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Mexico's corruption referendum eye-roll

If your country had suffered decades of crippling corruption, wouldn't you want to prosecute those responsible? Of course you would. On Sunday, almost 98 percent of Mexicans who voted in a national referendum on this subject said, in so many words: "Yes, please prosecute the last five presidents for corruption!"

The catch is that turnout was a dismal 7 percent, meaning the plebiscite fell way short of the 40 percent turnout threshold required for its result to be binding.

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What We're Watching: AMLO's bittersweet victory, Boko Haram's leader is (maybe) dead, El Salvador's move towards crypto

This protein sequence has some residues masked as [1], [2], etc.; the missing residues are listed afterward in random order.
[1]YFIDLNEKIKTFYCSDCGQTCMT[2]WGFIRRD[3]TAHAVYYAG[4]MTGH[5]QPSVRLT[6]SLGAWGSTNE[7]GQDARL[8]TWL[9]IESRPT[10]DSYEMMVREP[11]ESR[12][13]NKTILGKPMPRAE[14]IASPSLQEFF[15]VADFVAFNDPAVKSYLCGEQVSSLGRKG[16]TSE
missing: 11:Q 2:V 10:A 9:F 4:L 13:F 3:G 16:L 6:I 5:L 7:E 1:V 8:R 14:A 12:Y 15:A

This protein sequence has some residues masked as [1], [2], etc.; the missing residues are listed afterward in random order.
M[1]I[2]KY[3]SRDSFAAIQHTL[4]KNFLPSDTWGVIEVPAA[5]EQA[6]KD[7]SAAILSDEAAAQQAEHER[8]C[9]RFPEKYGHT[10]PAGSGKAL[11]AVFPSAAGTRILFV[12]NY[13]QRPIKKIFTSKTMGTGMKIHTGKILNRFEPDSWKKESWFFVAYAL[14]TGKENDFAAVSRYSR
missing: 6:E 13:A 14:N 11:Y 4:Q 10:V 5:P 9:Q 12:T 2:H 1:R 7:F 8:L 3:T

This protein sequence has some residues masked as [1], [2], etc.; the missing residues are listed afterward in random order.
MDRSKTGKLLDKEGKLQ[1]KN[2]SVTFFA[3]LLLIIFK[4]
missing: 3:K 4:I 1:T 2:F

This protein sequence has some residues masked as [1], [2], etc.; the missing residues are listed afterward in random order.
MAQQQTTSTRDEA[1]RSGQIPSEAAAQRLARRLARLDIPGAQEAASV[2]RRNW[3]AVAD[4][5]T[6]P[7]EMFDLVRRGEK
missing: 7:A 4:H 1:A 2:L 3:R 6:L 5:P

Did AMLO win in Mexico's midterms? The governing Morena party of President Andrés Manuel López Obrador lost its two-thirds lower-house majority in Sunday's midterms, dealing a blow to the leftwing nationalist leader's bid to radically transform Mexico. Although Morena and its allies are projected to hang on to a simple majority in the lower house, winning as many as 292 of the 500 seats up for grabs, that two-thirds margin was crucial for López Obrador's ability to change the constitution, something he's threatened to do in order to carry out what he calls a "Fourth Revolution" that remakes Mexico's economy in the interests of the poor and working class. Still, López Obrador remains in a commanding position: Morena and its allies look to have picked up more than half a dozen state governorships, and they still control both houses of Congress. Most importantly, despite failing to tackle crime, corruption, or poverty since his election in 2018, the left-populist López Obrador remains immensely popular in a country where traditional conservative politicians are reviled. Chastened as he may be by the result, as he heads into the final three years of his six-year term, López Obrador isn't likely to give much ground to his rivals. Read our full write-up of the election and its implications here.